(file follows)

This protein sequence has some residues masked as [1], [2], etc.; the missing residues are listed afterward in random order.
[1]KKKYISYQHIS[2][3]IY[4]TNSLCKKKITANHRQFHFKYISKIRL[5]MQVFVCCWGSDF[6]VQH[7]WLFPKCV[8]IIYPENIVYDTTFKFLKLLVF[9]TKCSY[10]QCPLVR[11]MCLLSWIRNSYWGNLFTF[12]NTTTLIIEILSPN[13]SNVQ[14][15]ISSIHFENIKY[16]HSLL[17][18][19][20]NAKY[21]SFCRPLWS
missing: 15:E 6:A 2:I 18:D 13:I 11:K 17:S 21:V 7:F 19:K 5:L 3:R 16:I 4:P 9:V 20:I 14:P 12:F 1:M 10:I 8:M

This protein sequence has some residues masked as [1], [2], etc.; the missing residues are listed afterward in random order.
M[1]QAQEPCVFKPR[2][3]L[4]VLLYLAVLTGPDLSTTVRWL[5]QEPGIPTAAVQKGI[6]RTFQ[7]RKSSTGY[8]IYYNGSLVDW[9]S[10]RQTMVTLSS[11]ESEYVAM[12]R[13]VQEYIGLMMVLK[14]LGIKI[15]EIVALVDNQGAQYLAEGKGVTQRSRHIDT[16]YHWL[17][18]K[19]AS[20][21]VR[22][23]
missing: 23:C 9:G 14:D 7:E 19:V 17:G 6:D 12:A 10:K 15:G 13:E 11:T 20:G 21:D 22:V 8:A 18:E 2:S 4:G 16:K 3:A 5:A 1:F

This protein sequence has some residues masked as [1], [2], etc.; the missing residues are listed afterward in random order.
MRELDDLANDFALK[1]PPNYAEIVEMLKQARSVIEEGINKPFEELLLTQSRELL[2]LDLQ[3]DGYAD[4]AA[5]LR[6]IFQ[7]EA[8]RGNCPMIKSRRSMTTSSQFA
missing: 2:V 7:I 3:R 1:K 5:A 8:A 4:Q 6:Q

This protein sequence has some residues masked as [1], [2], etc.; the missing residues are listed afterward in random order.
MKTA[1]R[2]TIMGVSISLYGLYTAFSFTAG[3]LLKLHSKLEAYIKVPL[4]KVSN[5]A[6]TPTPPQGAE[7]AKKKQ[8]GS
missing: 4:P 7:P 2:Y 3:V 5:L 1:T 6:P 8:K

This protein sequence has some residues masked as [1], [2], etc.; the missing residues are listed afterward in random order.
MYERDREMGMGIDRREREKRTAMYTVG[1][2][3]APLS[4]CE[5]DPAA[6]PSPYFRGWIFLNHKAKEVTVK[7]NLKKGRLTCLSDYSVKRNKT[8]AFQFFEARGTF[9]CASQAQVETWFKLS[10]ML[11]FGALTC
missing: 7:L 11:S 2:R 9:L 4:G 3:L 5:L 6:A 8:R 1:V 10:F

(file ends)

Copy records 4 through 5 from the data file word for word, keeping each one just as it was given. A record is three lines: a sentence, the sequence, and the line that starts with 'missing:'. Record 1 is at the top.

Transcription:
This protein sequence has some residues masked as [1], [2], etc.; the missing residues are listed afterward in random order.
MKTA[1]R[2]TIMGVSISLYGLYTAFSFTAG[3]LLKLHSKLEAYIKVPL[4]KVSN[5]A[6]TPTPPQGAE[7]AKKKQ[8]GS
missing: 4:P 7:P 2:Y 3:V 5:L 1:T 6:P 8:K

This protein sequence has some residues masked as [1], [2], etc.; the missing residues are listed afterward in random order.
MYERDREMGMGIDRREREKRTAMYTVG[1][2][3]APLS[4]CE[5]DPAA[6]PSPYFRGWIFLNHKAKEVTVK[7]NLKKGRLTCLSDYSVKRNKT[8]AFQFFEARGTF[9]CASQAQVETWFKLS[10]ML[11]FGALTC
missing: 7:L 11:S 2:R 9:L 4:G 3:L 5:L 6:A 8:R 1:V 10:F